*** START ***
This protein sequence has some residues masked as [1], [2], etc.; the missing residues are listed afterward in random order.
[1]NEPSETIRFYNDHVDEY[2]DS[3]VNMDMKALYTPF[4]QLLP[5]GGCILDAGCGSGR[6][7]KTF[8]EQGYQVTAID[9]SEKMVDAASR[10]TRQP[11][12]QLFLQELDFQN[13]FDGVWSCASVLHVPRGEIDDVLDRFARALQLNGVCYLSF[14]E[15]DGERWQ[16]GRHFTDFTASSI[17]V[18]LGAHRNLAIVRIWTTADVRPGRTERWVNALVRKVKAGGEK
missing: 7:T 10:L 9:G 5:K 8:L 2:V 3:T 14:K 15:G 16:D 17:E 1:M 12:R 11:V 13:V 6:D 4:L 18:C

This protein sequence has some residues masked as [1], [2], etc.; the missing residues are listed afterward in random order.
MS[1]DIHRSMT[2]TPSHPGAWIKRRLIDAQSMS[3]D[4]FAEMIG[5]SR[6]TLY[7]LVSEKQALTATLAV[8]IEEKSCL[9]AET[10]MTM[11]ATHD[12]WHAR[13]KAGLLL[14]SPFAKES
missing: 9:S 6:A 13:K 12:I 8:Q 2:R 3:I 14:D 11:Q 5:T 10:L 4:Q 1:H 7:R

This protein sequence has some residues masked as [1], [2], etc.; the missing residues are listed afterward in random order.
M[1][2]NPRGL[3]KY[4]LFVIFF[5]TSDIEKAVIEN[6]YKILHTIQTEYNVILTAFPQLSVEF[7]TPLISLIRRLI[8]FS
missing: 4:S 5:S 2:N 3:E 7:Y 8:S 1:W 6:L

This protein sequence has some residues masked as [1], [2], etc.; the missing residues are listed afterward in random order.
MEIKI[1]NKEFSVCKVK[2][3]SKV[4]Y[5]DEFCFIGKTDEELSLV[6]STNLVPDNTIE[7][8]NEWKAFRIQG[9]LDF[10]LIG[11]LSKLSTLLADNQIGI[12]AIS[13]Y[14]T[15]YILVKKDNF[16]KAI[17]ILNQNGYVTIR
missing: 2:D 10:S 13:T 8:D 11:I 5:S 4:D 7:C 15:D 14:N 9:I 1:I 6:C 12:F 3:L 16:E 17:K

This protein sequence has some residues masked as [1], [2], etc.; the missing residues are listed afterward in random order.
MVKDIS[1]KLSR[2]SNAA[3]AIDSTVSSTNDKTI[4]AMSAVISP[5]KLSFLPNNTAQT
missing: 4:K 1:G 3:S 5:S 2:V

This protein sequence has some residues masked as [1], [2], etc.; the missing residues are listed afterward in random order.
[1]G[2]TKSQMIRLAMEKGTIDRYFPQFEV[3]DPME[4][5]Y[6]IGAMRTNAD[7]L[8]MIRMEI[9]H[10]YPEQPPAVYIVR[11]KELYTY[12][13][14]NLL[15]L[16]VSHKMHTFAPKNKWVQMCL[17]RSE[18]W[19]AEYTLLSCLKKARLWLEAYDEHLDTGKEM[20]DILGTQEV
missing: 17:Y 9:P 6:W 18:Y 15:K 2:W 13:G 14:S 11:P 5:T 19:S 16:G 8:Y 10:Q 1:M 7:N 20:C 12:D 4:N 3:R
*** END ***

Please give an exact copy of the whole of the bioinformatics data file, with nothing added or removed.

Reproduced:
This protein sequence has some residues masked as [1], [2], etc.; the missing residues are listed afterward in random order.
[1]NEPSETIRFYNDHVDEY[2]DS[3]VNMDMKALYTPF[4]QLLP[5]GGCILDAGCGSGR[6][7]KTF[8]EQGYQVTAID[9]SEKMVDAASR[10]TRQP[11][12]QLFLQELDFQN[13]FDGVWSCASVLHVPRGEIDDVLDRFARALQLNGVCYLSF[14]E[15]DGERWQ[16]GRHFTDFTASSI[17]V[18]LGAHRNLAIVRIWTTADVRPGRTERWVNALVRKVKAGGEK
missing: 7:T 10:L 9:G 5:K 8:L 2:V 3:T 14:K 15:G 16:D 17:E 1:M 12:R 11:V 13:V 6:D 4:L 18:C

This protein sequence has some residues masked as [1], [2], etc.; the missing residues are listed afterward in random order.
MS[1]DIHRSMT[2]TPSHPGAWIKRRLIDAQSMS[3]D[4]FAEMIG[5]SR[6]TLY[7]LVSEKQALTATLAV[8]IEEKSCL[9]AET[10]MTM[11]ATHD[12]WHAR[13]KAGLLL[14]SPFAKES
missing: 9:S 6:A 13:K 12:I 8:Q 2:R 3:I 14:D 11:Q 5:T 10:L 4:Q 1:H 7:R

This protein sequence has some residues masked as [1], [2], etc.; the missing residues are listed afterward in random order.
M[1][2]NPRGL[3]KY[4]LFVIFF[5]TSDIEKAVIEN[6]YKILHTIQTEYNVILTAFPQLSVEF[7]TPLISLIRRLI[8]FS
missing: 4:S 5:S 2:N 3:E 7:Y 8:S 1:W 6:L

This protein sequence has some residues masked as [1], [2], etc.; the missing residues are listed afterward in random order.
MEIKI[1]NKEFSVCKVK[2][3]SKV[4]Y[5]DEFCFIGKTDEELSLV[6]STNLVPDNTIE[7][8]NEWKAFRIQG[9]LDF[10]LIG[11]LSKLSTLLADNQIGI[12]AIS[13]Y[14]T[15]YILVKKDNF[16]KAI[17]ILNQNGYVTIR
missing: 2:D 10:S 13:T 8:D 11:I 5:S 4:D 7:C 15:D 14:N 9:I 1:I 6:C 12:F 3:L 16:E 17:K

This protein sequence has some residues masked as [1], [2], etc.; the missing residues are listed afterward in random order.
MVKDIS[1]KLSR[2]SNAA[3]AIDSTVSSTNDKTI[4]AMSAVISP[5]KLSFLPNNTAQT
missing: 4:K 1:G 3:S 5:S 2:V

This protein sequence has some residues masked as [1], [2], etc.; the missing residues are listed afterward in random order.
[1]G[2]TKSQMIRLAMEKGTIDRYFPQFEV[3]DPME[4][5]Y[6]IGAMRTNAD[7]L[8]MIRMEI[9]H[10]YPEQPPAVYIVR[11]KELYTY[12][13][14]NLL[15]L[16]VSHKMHTFAPKNKWVQMCL[17]RSE[18]W[19]AEYTLLSCLKKARLWLEAYDEHLDTGKEM[20]DILGTQEV
missing: 17:Y 9:P 6:W 18:Y 15:K 2:W 13:G 14:S 11:P 5:T 19:S 16:G 8:Y 10:Q 1:M 7:N 20:C 12:D 4:N 3:R